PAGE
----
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New Mexico umpire threatens ejections in attempt to stop team from communicating in Spanish

Cameron Smith
Prep Rally

The use of Spanish in public schools remains a hot button issue across America, yet it seems to burn brightest in states with very high Hispanic populations like Texas, California, Arizona and New Mexico. Now some of those tensions may be boiling over to the playing fields in at least one of those aforementioned states.

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The Gadsden baseball team, including pitcher Anthony Acevedo, was threatened with ejections if it spoke in Spanish — BeRecruited

The Gadsden baseball team, including pitcher Anthony Acevedo, was threatened with ejections if it spoke in Spanish …

As reported by the Albuquerque Journal, the Gadsden (N.M.) High baseball team was threatened with widescale ejections by an umpire when it communicated in Spanish during a game at Alamogordo (N.M.) High. According to the Journal, the incident started when the first base umpire told the Gadsden first -- who remains unnamed in all reporting on the issue to date -- to stop speaking Spanish to his teammates.

“Anyone who speaks Spanish -- coaches or players -- will be ejected,” said first base referee Corey Jones, sources at the game told the Journal.

Naturally, the Gadsden coaching staff didn’t take kindly to having one of their key players called out for something that, in their view, was perfectly legal. One coach, Gadsden assistant Emmanuel Burciaga, immediately challenged the umpire to defend his player. The interchange was a testy one, as chronicled by the New Mexico newspaper.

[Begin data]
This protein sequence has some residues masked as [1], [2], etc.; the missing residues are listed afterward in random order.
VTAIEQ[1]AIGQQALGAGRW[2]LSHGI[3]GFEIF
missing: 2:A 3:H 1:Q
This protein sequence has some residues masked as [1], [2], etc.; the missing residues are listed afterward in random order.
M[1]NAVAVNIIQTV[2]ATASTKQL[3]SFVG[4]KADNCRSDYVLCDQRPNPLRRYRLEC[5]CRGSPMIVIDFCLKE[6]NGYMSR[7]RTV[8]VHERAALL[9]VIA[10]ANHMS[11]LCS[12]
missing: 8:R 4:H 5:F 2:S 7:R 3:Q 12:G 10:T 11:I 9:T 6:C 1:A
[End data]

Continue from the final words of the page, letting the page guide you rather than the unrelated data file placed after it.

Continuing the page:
Burciaga said he told Jones, “Our players will not stop speaking Spanish, and they will not be ejected.”

He said Jones then “came walking toward me and said, ‘Another word from you, Coach, and you will be ejected.’ ”

The home plate umpire, who is bilingual, intervened in the mid-game conflict and told Jones there was no rule prohibiting players from speaking Spanish on the field, Burciaga said.

While the umpire may have taken umbrage to not understanding what the players were saying, the home plate umpire said that he would stop any foul language between the teams.

Meanwhile, there are clear reasons why the foreign language communication is necessary, none more obvious than the demographic makeup of the Gadsden School District, which is near the Mexico border and counts a student population that is literally 97 percent Hispanic. To help defend their and other schools’ opportunity to feature teams that communicate in Spanish, Gadsden plans to file a complaint with the New Mexico Athletic Association about the incident involving Jones and Burciaga.

For his part, Burciaga said that he isn’t attempting to get Jones fired, but hopes to educate the umpire to keep other teams from being affected by his decisions in an area where many feature students who speak Spanish first at home.

“Things like this shouldn’t happen on the baseball field,” the assistant coach told the Journal. “If we don’t say anything, it’s bound to happen again, and that’s what we want to prevent.”

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